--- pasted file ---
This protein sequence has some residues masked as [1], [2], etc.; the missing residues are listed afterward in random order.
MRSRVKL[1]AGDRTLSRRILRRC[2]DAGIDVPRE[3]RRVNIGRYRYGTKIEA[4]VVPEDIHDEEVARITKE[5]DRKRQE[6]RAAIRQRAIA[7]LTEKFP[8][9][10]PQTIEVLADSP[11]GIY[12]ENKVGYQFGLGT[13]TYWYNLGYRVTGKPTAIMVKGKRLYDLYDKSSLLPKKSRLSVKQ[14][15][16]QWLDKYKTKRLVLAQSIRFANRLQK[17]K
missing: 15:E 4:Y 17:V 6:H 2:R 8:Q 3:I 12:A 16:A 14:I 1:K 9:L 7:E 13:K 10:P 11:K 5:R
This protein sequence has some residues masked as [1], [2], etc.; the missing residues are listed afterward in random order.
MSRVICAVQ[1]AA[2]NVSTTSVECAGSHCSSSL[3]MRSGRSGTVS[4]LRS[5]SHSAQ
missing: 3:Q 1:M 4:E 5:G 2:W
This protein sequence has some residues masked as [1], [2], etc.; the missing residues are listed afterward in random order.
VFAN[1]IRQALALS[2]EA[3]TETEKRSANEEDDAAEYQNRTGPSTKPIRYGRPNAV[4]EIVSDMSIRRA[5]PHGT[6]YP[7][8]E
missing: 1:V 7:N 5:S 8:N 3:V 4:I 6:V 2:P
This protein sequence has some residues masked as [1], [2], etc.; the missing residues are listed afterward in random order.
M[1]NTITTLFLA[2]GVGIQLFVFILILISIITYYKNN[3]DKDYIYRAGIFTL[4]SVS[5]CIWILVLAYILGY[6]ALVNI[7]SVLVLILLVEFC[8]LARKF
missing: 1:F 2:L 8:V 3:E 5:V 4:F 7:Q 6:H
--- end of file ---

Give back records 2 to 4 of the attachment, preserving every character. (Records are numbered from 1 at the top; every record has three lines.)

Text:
This protein sequence has some residues masked as [1], [2], etc.; the missing residues are listed afterward in random order.
MSRVICAVQ[1]AA[2]NVSTTSVECAGSHCSSSL[3]MRSGRSGTVS[4]LRS[5]SHSAQ
missing: 3:Q 1:M 4:E 5:G 2:W
This protein sequence has some residues masked as [1], [2], etc.; the missing residues are listed afterward in random order.
VFAN[1]IRQALALS[2]EA[3]TETEKRSANEEDDAAEYQNRTGPSTKPIRYGRPNAV[4]EIVSDMSIRRA[5]PHGT[6]YP[7][8]E
missing: 1:V 7:N 5:S 8:N 3:V 4:I 6:V 2:P
This protein sequence has some residues masked as [1], [2], etc.; the missing residues are listed afterward in random order.
M[1]NTITTLFLA[2]GVGIQLFVFILILISIITYYKNN[3]DKDYIYRAGIFTL[4]SVS[5]CIWILVLAYILGY[6]ALVNI[7]SVLVLILLVEFC[8]LARKF
missing: 1:F 2:L 8:V 3:E 5:V 4:F 7:Q 6:H